Wednesday, August 10, 2011
The Requiem for the Welfare State
By Son of Bastiat
“When great evils happen, I am in the habit of looking out for what good may arise from them as consolations to us; and Providence has in fact established the order of things so that most evils are the means of producing some good” by Thomas Jefferson
Events of the past few days are rattling not just a few individuals, among them being those who worry about what the markets may be signaling about their job prospects (most recent graduates); the 50 or more million senior citizens who depend on (fixed) pensions and nothing else for their daily survival; and most heartbreakingly, the 15 or so million “lost” children, many of whom are orphans who have fallen back into the maws of poverty, innocent casualties of the on-going recession with nobody else to turn to for succor. These are the true victims of a welfare state that is in its last death throes; those who are tempted to think of the gyrating and plummeting indexes as ‘comeuppance” for rich folks’ unmitigated greed, need to be reminded that those lines are merely the visible images of the deep seated fears and anxieties of millions of ordinary folks who are getting caught in this visceral contest of ideas. The markets may rebound but the pains and sorrows will remain with these folks throughout their lifetimes.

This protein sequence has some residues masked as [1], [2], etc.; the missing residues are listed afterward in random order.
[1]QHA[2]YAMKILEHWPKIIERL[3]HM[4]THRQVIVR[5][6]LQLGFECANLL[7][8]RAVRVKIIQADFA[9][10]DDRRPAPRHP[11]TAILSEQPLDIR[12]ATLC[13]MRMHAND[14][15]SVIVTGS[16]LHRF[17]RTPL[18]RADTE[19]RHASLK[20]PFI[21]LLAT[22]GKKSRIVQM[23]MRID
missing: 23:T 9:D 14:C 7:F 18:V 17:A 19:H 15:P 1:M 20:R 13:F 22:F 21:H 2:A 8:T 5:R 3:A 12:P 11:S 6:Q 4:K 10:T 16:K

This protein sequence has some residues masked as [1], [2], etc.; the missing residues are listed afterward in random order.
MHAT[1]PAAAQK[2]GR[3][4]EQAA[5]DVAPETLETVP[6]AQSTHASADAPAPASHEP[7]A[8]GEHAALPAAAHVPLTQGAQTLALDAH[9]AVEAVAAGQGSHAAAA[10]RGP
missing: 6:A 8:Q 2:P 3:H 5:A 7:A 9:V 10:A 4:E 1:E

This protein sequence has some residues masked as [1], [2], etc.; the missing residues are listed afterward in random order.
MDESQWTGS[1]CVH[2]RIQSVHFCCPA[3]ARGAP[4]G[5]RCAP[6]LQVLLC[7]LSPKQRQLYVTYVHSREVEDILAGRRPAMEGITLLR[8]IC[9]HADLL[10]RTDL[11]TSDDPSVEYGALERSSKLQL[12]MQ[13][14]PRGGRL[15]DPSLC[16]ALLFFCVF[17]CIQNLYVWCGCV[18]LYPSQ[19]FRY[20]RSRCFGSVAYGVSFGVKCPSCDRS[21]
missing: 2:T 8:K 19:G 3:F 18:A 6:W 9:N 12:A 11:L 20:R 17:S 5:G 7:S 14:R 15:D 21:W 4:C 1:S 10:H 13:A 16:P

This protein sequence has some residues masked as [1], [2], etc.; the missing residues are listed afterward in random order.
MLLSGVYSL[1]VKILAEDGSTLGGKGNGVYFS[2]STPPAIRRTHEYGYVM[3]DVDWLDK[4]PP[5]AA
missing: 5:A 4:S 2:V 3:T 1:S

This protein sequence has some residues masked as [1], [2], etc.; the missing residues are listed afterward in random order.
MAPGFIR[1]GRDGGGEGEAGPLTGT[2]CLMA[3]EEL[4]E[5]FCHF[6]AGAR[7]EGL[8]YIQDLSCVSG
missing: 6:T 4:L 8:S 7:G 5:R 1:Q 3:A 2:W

That these cathartic events are still viewed with shock (and alarm) as if they were totally unexpected, as if there was any outcome other than what is now unfolding, is the outrage behind these. One detects it from what the politicians of the left and right are saying, but since lying and prevaricating is what all of them do in order to remain in power, they cannot be expected to say anything else. One would expect better from the media, but instead they have become purveyors of silliness and inanity, blaming the very messengers (but not the message) they should have welcomed if they were true advocates of what’s good for society. Caught on the wrong side at exactly the moment when history turned against the welfare state, but too proud to recant the nonsense they have been peddling lest they get exposed for incompetence and bias, they are now unable to execute an honorable retreat and thus have to engage in name calling and blaming their fallen idols who were just as clueless about what’s going on.